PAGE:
The Lawsuit Valuation Problem
How should outstanding legal claims be priced as part of the valuation of a business? This is a question that concerns both private and public companies to an increasing degree as legal liabilities become more commonplace.
When private businesses are being valued in a dispute or transaction, it is important to correctly assess the real economic impact of legal claims on the enterprise value. And where public companies are concerned, senior management may rightly speculate as to the “economic drag” that outstanding litigation is having on the market price of their stock.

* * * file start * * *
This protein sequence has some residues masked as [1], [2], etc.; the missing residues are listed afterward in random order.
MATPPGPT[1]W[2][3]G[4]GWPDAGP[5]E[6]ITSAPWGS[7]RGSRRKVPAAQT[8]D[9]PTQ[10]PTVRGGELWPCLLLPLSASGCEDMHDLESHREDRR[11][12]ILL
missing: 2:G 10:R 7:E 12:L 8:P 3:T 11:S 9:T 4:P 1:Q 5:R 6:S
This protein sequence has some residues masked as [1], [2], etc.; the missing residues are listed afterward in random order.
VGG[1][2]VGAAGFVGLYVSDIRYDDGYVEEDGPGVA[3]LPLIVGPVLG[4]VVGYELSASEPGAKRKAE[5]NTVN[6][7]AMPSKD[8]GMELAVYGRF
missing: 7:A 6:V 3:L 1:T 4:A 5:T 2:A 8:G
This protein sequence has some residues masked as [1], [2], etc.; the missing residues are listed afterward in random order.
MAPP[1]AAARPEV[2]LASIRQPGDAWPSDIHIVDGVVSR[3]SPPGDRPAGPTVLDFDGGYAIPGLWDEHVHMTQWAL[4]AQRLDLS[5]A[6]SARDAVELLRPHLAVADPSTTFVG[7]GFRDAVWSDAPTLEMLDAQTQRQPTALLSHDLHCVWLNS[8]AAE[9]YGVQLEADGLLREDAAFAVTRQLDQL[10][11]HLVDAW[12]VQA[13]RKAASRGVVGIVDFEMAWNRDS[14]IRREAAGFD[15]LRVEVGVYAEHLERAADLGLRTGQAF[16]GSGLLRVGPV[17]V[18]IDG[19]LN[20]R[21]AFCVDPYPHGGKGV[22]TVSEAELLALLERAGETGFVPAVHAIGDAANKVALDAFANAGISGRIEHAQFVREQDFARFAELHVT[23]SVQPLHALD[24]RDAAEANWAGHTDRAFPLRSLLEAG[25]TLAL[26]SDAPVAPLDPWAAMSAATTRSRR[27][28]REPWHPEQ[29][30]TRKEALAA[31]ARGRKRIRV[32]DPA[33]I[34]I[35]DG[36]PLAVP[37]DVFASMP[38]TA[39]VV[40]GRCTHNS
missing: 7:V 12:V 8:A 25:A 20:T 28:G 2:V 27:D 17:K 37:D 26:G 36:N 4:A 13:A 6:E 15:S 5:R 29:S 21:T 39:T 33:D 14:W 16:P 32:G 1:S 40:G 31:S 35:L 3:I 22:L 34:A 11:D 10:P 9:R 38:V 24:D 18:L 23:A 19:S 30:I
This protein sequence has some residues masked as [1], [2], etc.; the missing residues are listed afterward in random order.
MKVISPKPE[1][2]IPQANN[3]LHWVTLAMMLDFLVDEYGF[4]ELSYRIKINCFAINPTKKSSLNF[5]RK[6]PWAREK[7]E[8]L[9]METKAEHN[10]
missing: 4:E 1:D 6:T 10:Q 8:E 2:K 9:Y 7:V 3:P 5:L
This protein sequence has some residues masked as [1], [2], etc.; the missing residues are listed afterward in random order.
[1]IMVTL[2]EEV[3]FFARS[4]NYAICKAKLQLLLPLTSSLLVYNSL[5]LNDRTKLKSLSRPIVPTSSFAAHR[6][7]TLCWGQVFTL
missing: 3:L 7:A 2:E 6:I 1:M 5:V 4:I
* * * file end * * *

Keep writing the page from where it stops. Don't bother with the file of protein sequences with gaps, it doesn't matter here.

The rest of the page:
Traditional trial expected value approaches to valuing legal claims oversimplify the problem and fail to correctly capture the real economic weight of legal liability. They also provide a poor measure of the legal economic risk to the business. There are several reasons for this, but the most obvious is that 95% of all lawsuits never actually reach court adjudication – making trial expectations an inadequate valuation metric. [More]
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